TITLE

Temporal resolution of protein—protein interactions in the live-cell plasma membrane

AUTHOR(S)
Weghuber, Julian; Sunzenauer, Stefan; Plochberger, Birgit; Brameshuber, Mario; Haselgrübler, Thomas; Schütz, Gerhard
PUB. DATE
August 2010
SOURCE
Analytical & Bioanalytical Chemistry;Aug2010, Vol. 397 Issue 8, p3339
SOURCE TYPE
Academic Journal
DOC. TYPE
Article
ABSTRACT
We have recently devised a method to quantify interactions between a membrane protein (“bait”) and a fluorophore-labeled protein (“prey”) directly in the live-cell plasma membrane (Schwarzenbacher et al. Nature Methods 5:1053–1060 ). The idea is to seed cells on surfaces containing micro-patterned antibodies against the exoplasmic domain of the bait, and monitor the co-patterning of the fluorescent prey via fluorescence microscopy. Here, we characterized the time course of bait and prey micropattern formation upon seeding the cells onto the micro-biochip. Patterns were formed immediately after contact of the cells with the surface. Cells were able to migrate over the chip surface without affecting the micropattern contrast, which remained constant over hours. On single cells, bait contrast may be subject to fluctuations, indicating that the bait can be released from and recaptured on the micropatterns. We conclude that interaction studies can be performed at any time-point ranging from 5 min to several hours post seeding. Monitoring interactions with time opens up the possibility for new assays, which are briefly sketched in the discussion section.
ACCESSION #
52532528

 

Related Articles

  • Targeted recycling of PECAM from endothelial surface-connected compartments during diapedesis. Mamdouh, Zahra; Chen, Xia; Pierini, Lynda M.; Maxfield, Frederick R.; Muller, William A. // Nature;2/13/2003, Vol. 421 Issue 6924, p748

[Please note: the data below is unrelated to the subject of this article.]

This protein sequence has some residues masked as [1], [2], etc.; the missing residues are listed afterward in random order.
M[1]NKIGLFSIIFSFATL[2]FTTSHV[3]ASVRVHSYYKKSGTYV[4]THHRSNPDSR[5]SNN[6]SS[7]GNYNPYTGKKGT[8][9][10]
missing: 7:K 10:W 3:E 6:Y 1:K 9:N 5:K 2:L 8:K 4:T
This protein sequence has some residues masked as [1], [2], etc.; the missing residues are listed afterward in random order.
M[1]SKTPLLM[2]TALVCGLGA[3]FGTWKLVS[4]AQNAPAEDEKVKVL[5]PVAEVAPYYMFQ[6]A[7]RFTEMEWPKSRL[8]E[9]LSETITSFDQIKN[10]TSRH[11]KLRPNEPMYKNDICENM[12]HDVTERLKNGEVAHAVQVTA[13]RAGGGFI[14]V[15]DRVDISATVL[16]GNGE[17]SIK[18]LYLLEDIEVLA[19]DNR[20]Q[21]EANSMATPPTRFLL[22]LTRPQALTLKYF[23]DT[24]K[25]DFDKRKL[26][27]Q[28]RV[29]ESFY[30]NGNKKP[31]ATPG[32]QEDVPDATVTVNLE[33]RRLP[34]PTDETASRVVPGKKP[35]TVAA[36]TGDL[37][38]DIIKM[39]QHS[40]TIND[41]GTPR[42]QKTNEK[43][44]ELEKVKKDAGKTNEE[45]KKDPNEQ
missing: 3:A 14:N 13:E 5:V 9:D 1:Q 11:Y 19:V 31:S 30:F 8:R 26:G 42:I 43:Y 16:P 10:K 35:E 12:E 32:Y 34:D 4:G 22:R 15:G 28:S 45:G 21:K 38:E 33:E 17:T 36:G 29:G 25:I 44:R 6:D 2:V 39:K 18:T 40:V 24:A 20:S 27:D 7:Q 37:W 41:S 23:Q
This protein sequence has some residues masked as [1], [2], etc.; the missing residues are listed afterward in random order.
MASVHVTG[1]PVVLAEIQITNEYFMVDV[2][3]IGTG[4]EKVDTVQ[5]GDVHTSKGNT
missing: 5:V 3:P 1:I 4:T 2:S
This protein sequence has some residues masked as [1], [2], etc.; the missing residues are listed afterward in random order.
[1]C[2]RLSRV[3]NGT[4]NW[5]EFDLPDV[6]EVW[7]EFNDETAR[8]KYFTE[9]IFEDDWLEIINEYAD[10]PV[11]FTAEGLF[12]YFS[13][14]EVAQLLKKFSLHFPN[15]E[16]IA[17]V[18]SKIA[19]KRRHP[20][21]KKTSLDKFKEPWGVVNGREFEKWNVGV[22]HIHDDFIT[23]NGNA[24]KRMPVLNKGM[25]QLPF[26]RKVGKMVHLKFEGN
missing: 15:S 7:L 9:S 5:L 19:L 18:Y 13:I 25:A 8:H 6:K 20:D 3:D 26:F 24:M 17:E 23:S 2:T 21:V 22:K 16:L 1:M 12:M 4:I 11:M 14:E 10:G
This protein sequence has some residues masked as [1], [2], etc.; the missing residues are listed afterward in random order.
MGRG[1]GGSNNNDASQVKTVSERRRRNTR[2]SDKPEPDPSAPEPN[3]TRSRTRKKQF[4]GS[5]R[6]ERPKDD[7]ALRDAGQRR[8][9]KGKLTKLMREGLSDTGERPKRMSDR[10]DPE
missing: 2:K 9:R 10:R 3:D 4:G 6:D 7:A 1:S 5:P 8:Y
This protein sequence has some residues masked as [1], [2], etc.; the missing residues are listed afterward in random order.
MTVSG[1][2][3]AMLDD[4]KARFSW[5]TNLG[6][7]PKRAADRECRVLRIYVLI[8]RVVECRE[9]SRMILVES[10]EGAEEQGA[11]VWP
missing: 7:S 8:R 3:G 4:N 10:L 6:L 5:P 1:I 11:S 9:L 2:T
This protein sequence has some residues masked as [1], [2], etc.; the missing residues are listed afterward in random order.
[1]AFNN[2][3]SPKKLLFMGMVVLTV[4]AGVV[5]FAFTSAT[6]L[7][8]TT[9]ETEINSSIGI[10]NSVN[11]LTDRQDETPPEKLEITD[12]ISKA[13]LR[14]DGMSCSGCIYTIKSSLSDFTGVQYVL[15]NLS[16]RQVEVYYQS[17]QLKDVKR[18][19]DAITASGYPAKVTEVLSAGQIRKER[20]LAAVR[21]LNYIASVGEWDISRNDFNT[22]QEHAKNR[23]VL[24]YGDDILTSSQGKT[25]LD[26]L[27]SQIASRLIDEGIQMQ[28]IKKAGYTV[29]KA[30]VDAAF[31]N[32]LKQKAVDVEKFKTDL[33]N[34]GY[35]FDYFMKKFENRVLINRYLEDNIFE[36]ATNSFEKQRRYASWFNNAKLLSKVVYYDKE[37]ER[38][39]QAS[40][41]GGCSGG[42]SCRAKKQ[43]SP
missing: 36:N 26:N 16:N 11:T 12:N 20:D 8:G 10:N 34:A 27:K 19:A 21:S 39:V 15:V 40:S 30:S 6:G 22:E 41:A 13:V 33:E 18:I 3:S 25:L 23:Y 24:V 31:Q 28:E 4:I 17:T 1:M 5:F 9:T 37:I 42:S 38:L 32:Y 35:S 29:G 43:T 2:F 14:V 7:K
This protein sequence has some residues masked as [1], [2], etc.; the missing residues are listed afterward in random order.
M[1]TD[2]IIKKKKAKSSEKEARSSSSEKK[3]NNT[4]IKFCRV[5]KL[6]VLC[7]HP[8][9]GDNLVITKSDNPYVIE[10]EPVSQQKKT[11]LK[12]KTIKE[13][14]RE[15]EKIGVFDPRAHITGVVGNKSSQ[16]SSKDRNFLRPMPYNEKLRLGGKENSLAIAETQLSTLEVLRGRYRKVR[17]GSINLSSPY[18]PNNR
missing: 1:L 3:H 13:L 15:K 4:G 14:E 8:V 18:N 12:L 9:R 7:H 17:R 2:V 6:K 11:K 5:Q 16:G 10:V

Leukocytes enter sites of inflammation by squeezing through the borders between endothelial cells that line postcapillary venules at that site. This rapid process, called transendothelial migration (TEM) or diapedesis, is completed within 90?s after a leukocyte arrests on the endothelial...

  • Screening cell surface receptors using micromosaic immunoassays. Marc Wolf; Emmanuel Delamarche; Patrick Hunziker // Biomedical Microdevices;Apr2007, Vol. 9 Issue 2, p135 

    Abstract  This report presents a general method for screening cell surface receptors using so-called micromosaic immunoassays. This method employs a microfluidic chip havingn(n= 11) independent flow paths to move cells overm(m= 11) lines of surface-patterned antibodies for screening...

  • In vitro nanobody discovery for integral membrane protein targets. Doshi, Rupak; Chen, Beverly R.; Vibat, Cecile Rose T.; Huang, Norman; Chang-Wook Lee; Chang, Geoffrey // Scientific Reports;10/24/2014, p1 

    Nanobodies (Nbs) or single-domain antibodies are among the smallest and most stable binder scaffolds known. In vitro display is a powerful antibody discovery technique used worldwide. We describe the first adaptation of in vitro mRNA/cDNA display for the rapid, automatable discovery of Nbs...

  • RNA interference screens to uncover membrane protein biology. Mak, Anthony B.; Moffat, Jason // Briefings in Functional Genomics;Sep2013, Vol. 12 Issue 5, p422